50
100
150
200
10
5
10
4
10
3
10
2
10
1
10
0
10
1
Number of nodes
inefficiency
Least Delay Path (LDP)
Lagrangianbased Linear Composition (LLC)
BackwardForward Heuristic (BFH)
DCCR k=2
DCCR k=5
SSR+DCCR k=5
50
100
150
200
10
0
10
1
10
2
Number of nodes
CPU time (normalized by Dijkstra)
Least Delay Path (LDP)
Lagrangianbased Linear Composition (LLC)
BackwardForward Heuristic (BFH)
DCCR k=2
DCCR k=5
SSR+DCCR k=5
CBF (exact one)
Figure 2:Scaling of the performance measures with N.
With a slight increase in execution time (on average two times that of Dijkstras algorithm),
BFH has a signiÞcantly lower ineﬃciency than the LDP algorithm.Actually,BFH also has a lower
ineﬃciency (even in less computational time) than LLC and DCCR with k = 2.Since the ineﬃciency
of DCCR and SSR+DCCR is controlled by the value of k,they can give a lower ineﬃciency than the
other algorithms as k increases,at the expense of a longer execution time.
The complexity of the exact CBF algorithm is linearly increasing with the value of ∆ while the
complexity of other algorithms does not signiÞcantly change with ∆,suggesting that CBF can be
used when ∆ is small.The ineﬃciency of all algorithms except for SSR+DCCR increases as ∆
increases.The reason is that as ∆ increases,more paths with small cost become feasible and the
search space becomes larger.However,since the other algorithms do not reduce their search space
as SSR+DCCR does,their chance of Þnding an optimal path is often decreased as ∆ increases.
SSR+DCCR circumvents this situation by reducing its search space,and achieves a lower
ineﬃciency
than the other simulated algorithms.
2.3 RSP Conclusions
Our conclusions for the restricted shortest path problem are valid for the considered class of Waxman
graphs,with independent uniformly distributed link weights.According to [80],the conclusions will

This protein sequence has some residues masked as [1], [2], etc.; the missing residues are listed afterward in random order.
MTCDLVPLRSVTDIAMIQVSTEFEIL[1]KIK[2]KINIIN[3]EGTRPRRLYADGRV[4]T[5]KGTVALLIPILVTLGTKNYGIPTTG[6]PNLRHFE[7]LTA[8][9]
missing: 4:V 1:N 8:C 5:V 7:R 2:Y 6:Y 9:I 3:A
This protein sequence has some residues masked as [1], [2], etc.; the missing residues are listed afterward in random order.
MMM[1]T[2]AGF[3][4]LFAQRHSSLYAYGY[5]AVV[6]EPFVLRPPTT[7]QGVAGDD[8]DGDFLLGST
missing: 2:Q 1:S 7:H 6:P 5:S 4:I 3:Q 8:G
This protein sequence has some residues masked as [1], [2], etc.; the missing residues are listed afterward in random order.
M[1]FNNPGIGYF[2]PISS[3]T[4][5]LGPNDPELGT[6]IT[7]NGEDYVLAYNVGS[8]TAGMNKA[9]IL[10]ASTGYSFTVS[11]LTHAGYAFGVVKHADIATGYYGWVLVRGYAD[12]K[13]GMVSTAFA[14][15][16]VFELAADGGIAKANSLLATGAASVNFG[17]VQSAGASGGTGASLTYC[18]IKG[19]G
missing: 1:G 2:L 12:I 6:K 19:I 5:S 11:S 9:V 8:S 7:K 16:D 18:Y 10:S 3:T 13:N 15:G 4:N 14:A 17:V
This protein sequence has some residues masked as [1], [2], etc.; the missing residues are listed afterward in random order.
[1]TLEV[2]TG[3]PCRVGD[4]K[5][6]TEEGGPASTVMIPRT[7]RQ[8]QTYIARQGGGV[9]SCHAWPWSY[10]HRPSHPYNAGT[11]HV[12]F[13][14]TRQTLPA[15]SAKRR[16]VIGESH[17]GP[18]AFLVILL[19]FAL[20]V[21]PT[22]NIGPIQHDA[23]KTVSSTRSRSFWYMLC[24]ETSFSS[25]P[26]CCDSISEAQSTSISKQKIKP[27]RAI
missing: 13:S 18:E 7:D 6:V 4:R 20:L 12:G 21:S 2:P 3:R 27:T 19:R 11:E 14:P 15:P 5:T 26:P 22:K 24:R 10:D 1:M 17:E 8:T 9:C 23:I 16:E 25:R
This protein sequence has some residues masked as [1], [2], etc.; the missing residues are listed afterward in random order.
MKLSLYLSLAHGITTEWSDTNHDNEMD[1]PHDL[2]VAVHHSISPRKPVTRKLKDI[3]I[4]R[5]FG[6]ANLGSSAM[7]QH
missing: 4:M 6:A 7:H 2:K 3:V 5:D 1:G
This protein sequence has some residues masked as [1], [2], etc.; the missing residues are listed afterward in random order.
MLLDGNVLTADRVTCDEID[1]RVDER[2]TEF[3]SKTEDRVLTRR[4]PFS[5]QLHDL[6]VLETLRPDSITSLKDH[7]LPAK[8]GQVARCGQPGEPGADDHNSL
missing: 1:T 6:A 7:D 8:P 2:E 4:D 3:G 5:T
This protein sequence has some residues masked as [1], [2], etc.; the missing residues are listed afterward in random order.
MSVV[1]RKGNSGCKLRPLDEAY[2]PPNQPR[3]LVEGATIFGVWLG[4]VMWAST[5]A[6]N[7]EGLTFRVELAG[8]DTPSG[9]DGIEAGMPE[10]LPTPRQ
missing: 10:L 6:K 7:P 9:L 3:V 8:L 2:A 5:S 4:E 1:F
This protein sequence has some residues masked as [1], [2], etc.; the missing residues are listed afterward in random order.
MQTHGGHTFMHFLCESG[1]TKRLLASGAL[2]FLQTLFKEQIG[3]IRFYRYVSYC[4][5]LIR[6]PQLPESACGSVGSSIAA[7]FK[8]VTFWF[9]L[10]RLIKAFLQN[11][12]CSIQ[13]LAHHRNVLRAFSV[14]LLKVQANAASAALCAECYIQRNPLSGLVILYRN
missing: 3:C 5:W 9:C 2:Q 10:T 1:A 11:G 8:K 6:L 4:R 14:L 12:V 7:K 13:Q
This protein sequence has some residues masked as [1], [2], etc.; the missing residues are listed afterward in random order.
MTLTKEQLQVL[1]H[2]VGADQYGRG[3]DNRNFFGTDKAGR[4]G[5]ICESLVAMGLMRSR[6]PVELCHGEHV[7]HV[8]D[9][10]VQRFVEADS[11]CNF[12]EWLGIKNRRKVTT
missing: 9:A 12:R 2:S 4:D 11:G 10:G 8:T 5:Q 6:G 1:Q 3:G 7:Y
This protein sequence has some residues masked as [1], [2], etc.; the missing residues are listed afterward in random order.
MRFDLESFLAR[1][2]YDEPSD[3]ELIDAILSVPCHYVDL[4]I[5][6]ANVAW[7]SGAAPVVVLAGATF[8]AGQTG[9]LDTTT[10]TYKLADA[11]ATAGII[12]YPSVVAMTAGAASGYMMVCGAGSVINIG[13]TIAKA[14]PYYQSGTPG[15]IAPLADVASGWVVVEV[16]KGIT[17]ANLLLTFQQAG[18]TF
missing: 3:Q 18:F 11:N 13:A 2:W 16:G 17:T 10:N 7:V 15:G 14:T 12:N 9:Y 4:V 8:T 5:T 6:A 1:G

also be valid for the class of random graphs,with the same link weight distribution.
In general,the simulations indicated that a higher
eﬃciency
is only obtained at the expense of
increased execution time.Therefore,a hybrid algorithm similar to SSR+DCCR seems to be a good
solution for the RSP problem.Such an algorithm should start with BFH instead of LLC and (if
needed) continue to use a kshortest path algorithm with a nonlinear length function,as in DCCR.
The main advantage of a hybrid algorithm would be to initially determine a good path with a small
execution time and to improve the eﬃciency while controlling the complexity with the value of k.
Summarizing,the concepts that render the best RSP algorithm among the set of evaluated RSP
algorithms,are:a nonlinear length function,search space reduction,tunable accuracy through a k
shortest path algorithm and a lookahead (predictive) property.These concepts will also lead to a
9
0
L
2
0
L
1
pathlength for measure 1
pathlengthfor measure 2
1 2 43
1
2
3
0
L
2
0
L
1
pathlength for measure 1
pathlengthfor measure 2
1 2 43
1
2
3
Figure 4:Twenty shortest paths for a twoconstraint problem.Each path is represented as a dot and
the coordinates of each dot are its pathlength for each metric individually.